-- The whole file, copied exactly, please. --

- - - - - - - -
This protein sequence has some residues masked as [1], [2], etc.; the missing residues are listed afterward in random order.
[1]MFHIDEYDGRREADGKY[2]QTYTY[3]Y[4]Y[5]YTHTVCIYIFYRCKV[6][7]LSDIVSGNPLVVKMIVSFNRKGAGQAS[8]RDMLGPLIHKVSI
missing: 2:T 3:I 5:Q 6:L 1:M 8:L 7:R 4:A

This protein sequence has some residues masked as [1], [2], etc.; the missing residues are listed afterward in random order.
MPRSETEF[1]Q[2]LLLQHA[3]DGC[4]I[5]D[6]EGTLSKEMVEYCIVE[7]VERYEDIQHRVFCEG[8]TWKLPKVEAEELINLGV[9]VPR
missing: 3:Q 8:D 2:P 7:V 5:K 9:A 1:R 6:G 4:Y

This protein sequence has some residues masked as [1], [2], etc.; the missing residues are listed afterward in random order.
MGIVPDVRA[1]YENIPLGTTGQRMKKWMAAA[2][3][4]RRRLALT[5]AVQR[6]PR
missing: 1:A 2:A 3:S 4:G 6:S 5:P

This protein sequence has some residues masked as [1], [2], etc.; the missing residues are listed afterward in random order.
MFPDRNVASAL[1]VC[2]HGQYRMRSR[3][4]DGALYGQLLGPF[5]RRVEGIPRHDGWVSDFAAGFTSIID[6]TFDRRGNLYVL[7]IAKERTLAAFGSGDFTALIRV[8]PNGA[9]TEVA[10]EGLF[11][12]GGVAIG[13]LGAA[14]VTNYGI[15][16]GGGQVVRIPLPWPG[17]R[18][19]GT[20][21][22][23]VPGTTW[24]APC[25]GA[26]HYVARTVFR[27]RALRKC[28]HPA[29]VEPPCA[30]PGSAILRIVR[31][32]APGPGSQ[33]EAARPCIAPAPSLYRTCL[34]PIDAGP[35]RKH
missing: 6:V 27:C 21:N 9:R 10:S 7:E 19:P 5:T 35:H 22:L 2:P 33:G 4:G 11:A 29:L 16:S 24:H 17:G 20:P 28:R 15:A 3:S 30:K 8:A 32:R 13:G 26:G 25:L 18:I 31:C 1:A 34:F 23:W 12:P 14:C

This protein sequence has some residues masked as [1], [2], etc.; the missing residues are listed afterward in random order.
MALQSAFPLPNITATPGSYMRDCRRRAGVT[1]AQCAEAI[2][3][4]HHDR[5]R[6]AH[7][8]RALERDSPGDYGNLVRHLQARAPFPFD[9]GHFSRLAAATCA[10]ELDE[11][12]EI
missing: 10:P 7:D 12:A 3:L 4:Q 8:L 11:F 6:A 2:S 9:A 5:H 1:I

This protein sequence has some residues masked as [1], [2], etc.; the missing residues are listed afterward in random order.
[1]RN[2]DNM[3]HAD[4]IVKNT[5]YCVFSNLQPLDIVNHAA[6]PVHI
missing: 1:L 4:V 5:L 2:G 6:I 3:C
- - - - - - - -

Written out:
This protein sequence has some residues masked as [1], [2], etc.; the missing residues are listed afterward in random order.
[1]MFHIDEYDGRREADGKY[2]QTYTY[3]Y[4]Y[5]YTHTVCIYIFYRCKV[6][7]LSDIVSGNPLVVKMIVSFNRKGAGQAS[8]RDMLGPLIHKVSI
missing: 2:T 3:I 5:Q 6:L 1:M 8:L 7:R 4:A

This protein sequence has some residues masked as [1], [2], etc.; the missing residues are listed afterward in random order.
MPRSETEF[1]Q[2]LLLQHA[3]DGC[4]I[5]D[6]EGTLSKEMVEYCIVE[7]VERYEDIQHRVFCEG[8]TWKLPKVEAEELINLGV[9]VPR
missing: 3:Q 8:D 2:P 7:V 5:K 9:A 1:R 6:G 4:Y

This protein sequence has some residues masked as [1], [2], etc.; the missing residues are listed afterward in random order.
MGIVPDVRA[1]YENIPLGTTGQRMKKWMAAA[2][3][4]RRRLALT[5]AVQR[6]PR
missing: 1:A 2:A 3:S 4:G 6:S 5:P

This protein sequence has some residues masked as [1], [2], etc.; the missing residues are listed afterward in random order.
MFPDRNVASAL[1]VC[2]HGQYRMRSR[3][4]DGALYGQLLGPF[5]RRVEGIPRHDGWVSDFAAGFTSIID[6]TFDRRGNLYVL[7]IAKERTLAAFGSGDFTALIRV[8]PNGA[9]TEVA[10]EGLF[11][12]GGVAIG[13]LGAA[14]VTNYGI[15][16]GGGQVVRIPLPWPG[17]R[18][19]GT[20][21][22][23]VPGTTW[24]APC[25]GA[26]HYVARTVFR[27]RALRKC[28]HPA[29]VEPPCA[30]PGSAILRIVR[31][32]APGPGSQ[33]EAARPCIAPAPSLYRTCL[34]PIDAGP[35]RKH
missing: 6:V 27:C 21:N 9:R 10:S 7:E 19:P 5:T 35:H 22:L 2:P 33:G 4:G 11:A 29:L 16:S 24:H 17:G 20:P 28:R 15:A 3:S 30:K 8:A 32:R 13:G 26:G 25:L 18:I 31:C 1:A 34:F 23:W 12:P 14:C

This protein sequence has some residues masked as [1], [2], etc.; the missing residues are listed afterward in random order.
MALQSAFPLPNITATPGSYMRDCRRRAGVT[1]AQCAEAI[2][3][4]HHDR[5]R[6]AH[7][8]RALERDSPGDYGNLVRHLQARAPFPFD[9]GHFSRLAAATCA[10]ELDE[11][12]EI
missing: 10:P 7:D 12:A 3:L 4:Q 8:L 11:F 6:A 2:S 9:A 5:H 1:I

This protein sequence has some residues masked as [1], [2], etc.; the missing residues are listed afterward in random order.
[1]RN[2]DNM[3]HAD[4]IVKNT[5]YCVFSNLQPLDIVNHAA[6]PVHI
missing: 1:L 4:V 5:L 2:G 6:I 3:C